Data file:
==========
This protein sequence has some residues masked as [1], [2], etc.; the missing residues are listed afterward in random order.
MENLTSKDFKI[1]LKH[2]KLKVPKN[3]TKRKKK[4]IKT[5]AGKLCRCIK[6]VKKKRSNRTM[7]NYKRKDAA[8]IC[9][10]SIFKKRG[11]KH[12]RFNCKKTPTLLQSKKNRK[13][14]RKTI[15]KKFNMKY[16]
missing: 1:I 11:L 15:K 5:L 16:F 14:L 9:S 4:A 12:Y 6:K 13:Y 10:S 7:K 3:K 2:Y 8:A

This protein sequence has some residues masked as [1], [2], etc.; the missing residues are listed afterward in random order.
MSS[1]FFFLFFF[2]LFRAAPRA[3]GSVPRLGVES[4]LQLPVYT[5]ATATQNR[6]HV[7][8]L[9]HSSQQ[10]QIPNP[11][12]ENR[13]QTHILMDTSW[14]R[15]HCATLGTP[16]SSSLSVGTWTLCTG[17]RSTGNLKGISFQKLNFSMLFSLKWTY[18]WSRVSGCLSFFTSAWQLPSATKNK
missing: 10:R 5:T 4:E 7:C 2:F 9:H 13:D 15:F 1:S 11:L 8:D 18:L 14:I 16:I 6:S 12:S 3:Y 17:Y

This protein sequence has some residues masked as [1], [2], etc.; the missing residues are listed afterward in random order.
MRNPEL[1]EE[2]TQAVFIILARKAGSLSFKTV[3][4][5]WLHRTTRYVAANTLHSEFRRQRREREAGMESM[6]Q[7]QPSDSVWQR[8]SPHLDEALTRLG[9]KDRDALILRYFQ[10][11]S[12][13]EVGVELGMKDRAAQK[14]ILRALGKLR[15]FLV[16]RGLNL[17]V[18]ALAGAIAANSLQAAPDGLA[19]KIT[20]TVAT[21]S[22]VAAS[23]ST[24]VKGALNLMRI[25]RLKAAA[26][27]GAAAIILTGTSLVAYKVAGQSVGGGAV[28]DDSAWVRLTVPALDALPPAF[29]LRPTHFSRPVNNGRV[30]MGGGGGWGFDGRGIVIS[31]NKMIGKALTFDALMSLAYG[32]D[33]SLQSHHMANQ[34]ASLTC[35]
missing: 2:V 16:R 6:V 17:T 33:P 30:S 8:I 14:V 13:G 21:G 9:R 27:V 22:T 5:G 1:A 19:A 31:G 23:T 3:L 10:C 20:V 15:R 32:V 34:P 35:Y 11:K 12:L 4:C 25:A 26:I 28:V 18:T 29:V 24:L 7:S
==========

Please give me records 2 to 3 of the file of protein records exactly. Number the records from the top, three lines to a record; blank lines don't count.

This protein sequence has some residues masked as [1], [2], etc.; the missing residues are listed afterward in random order.
MSS[1]FFFLFFF[2]LFRAAPRA[3]GSVPRLGVES[4]LQLPVYT[5]ATATQNR[6]HV[7][8]L[9]HSSQQ[10]QIPNP[11][12]ENR[13]QTHILMDTSW[14]R[15]HCATLGTP[16]SSSLSVGTWTLCTG[17]RSTGNLKGISFQKLNFSMLFSLKWTY[18]WSRVSGCLSFFTSAWQLPSATKNK
missing: 10:R 5:T 4:E 7:C 2:F 9:H 13:D 15:F 1:S 11:L 8:D 18:L 14:I 16:I 6:S 12:S 3:Y 17:Y

This protein sequence has some residues masked as [1], [2], etc.; the missing residues are listed afterward in random order.
MRNPEL[1]EE[2]TQAVFIILARKAGSLSFKTV[3][4][5]WLHRTTRYVAANTLHSEFRRQRREREAGMESM[6]Q[7]QPSDSVWQR[8]SPHLDEALTRLG[9]KDRDALILRYFQ[10][11]S[12][13]EVGVELGMKDRAAQK[14]ILRALGKLR[15]FLV[16]RGLNL[17]V[18]ALAGAIAANSLQAAPDGLA[19]KIT[20]TVAT[21]S[22]VAAS[23]ST[24]VKGALNLMRI[25]RLKAAA[26][27]GAAAIILTGTSLVAYKVAGQSVGGGAV[28]DDSAWVRLTVPALDALPPAF[29]LRPTHFSRPVNNGRV[30]MGGGGGWGFDGRGIVIS[31]NKMIGKALTFDALMSLAYG[32]D[33]SLQSHHMANQ[34]ASLTC[35]
missing: 2:V 16:R 6:V 17:T 33:P 30:S 8:I 14:V 13:G 21:G 9:R 27:V 22:T 5:G 1:A 19:A 31:G 23:T 3:L 10:C 20:V 15:R 32:V 34:P 35:Y 11:K 12:L 4:C 25:A 26:I 28:V 18:T 29:V 24:L 7:S